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  • Lisa Barday

Social Ergonomics - Can a Space Make Us Feel Better?


In the previous blog post, I explored the definition of ergonomics and indicated that its essentially comprised of three elements: physical, social, and cognitive. I think most people have even a light grasp of the concept of physical ergonomics, but it seems that social can be the toughest to get your head around as it might be perceived as somewhat abstract.


Social ergonomics, as defined by Ergolink and others, is “everything around us, affecting our behavior at work. The design of the office, the people within it and the culture of the organization all play a part. When designing a workplace, it's important to promote relationships between colleagues, but also give staff a little privacy.” Its really about how a space makes us feel and the social experience we have while we are in it.

Think about the places you worked in your career and the type of desk you occupied, your office environment, its aesthetics, etc. I bet you can recall both unpleasant and pleasant environments where you worked and how those spaces made you feel, although you may not have realized it at the time. I have the good fortune of working in environments that were pleasant for the most part but not all of them were ideal. As a design student, I worked for an office furniture dealership as their resource librarian. Unfortunately for me, the library was in the basement of the building so there were no windows, it was a bit dreary being surrounded by literature and material binders all day and the basement, as most are, was a dumping ground of miscellaneous stuff that no one knew what to do with. However, my time there was short, and I was able to enjoy walks around the neighborhood for lunch and worked with a helpful and kind team.


In contrast to this, later in my career, I worked for an office furniture manufacturer and had the privilege of traveling and working in comfortable and beautiful showrooms, many with epic window views and all with great furnishings, lighting, and creative elements. What a vast contrast this was to the basement, and I really appreciated being able to choose the furniture arrangement where I wanted to work for the day, to suit my needs and enhance my productivity.


When you have access to a workspace that is comfortable, has furnishings that offer you choice and adjustability, great technology, views of the outdoors, convenient access to nutritious snacks and beverages, great conversation with team members, a positive company culture and an overall beautiful aesthetic, you are experiencing the benefits of social ergonomics. In spaces like this, we feel better, are calmer, experience enhanced productivity and communication and perceive that our employer cares about us and our wellbeing. Environments like this enhance retention of great employees and can attract new ones.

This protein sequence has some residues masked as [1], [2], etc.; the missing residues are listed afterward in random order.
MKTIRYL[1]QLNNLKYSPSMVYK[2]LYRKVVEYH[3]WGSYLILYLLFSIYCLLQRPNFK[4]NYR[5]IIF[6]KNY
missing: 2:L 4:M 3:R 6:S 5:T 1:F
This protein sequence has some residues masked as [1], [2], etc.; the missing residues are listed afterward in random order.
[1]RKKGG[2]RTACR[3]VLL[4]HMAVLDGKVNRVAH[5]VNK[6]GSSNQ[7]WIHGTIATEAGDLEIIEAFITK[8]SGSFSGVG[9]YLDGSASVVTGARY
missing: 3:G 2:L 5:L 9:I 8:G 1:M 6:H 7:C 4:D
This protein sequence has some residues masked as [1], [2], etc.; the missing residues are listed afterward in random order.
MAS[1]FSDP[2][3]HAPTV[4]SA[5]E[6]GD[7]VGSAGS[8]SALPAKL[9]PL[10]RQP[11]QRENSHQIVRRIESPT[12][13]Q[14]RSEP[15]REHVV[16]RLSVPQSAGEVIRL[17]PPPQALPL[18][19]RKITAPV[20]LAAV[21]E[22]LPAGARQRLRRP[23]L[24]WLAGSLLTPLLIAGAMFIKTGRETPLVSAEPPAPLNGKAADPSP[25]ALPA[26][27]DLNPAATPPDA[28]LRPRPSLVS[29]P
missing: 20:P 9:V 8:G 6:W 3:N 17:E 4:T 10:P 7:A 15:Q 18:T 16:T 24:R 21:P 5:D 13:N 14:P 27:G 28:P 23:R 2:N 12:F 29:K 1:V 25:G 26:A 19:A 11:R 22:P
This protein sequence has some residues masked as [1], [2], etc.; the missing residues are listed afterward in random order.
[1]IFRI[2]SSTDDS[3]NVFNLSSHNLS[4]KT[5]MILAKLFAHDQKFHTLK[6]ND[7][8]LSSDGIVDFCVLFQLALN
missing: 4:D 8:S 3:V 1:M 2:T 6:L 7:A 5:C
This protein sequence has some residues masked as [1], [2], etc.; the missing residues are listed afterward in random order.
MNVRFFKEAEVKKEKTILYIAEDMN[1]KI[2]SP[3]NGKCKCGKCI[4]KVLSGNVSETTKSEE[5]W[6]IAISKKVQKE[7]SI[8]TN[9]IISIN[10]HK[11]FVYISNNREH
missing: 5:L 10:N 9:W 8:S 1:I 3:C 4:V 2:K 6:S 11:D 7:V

If you are looking for a new job and have choices, do you want to work in a space that has old cubicles with outdated colors and lack of natural light or poor technology function or would you rather work somewhere that offers flexibility, comfort, a relaxing and productive environment and the latest in technology. I think this is an easy decision having experienced a wide range of workspaces in my career.


When we think of ergonomics as a three-leg stool, you need all three of the legs to keep the stool stable so its critical to not just focus on the physical aspects of the furnishings and technology but to also put equal planning into social and cognitive ergonomics as well. The outcome of good planning will reward your employees with a workplace where they want to be instead of one that they can’t wait to leave each day. Look for an upcoming blog post that explores what cognitive ergonomics is and how you can plan effectively for it.



https://www.ergolink.com.au/blog/the-importance-of-wellbeing-and-social-ergonomics-in-the-workplace

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